Virginia Sen. Mark Warner, in an interview on CNN's "State of the Union," said that he had been briefed earlier Sunday morning and investigators were still unsure if the attacks were "inspired" or "directed" by militants abroad, like ISIS or al Qaeda.
"There is no specific threat against the United States," Warner added.
On Saturday, masked men wearing fake suicide belts used a van to mow down pedestrians
on London Bridge before stabbing people in the nearby Borough Market area.
The attack came about two weeks after a concert bombing
in the northern UK city of Manchester.
Asked why the US has not seen the same kind of repeated incidents the UK has in recent weeks, Warner said he believed the US has better integrated immigrants into society, including Muslim-Americans. But Warner said President Donald Trump could be going against that trend in his response to the attacks.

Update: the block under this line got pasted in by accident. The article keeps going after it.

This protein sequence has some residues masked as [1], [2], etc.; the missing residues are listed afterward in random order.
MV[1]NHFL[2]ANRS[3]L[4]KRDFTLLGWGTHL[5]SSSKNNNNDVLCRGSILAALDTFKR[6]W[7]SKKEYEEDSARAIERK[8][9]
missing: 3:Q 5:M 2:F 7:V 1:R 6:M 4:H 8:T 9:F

"That's why it troubles me so much to see the type of tweets the President has put out in the last twelve hours or so," Warner said.
Trump reacted to the attack on Twitter, saying the US would do anything it could to help the UK and that people "must stop being politically correct."
He also took a shot at London Mayor Sadiq Khan, writing, "At least 7 dead and 48 wounded in terror attack and Mayor of London says there is 'no reason to be alarmed!'"
In the wake of Saturday evening's attacks, Khan called the attackers
"cowardly terrorists" and said London was safe.
"Londoners will see an increased police presence today and over the course of the next few days -- no reason to be alarmed," Khan said.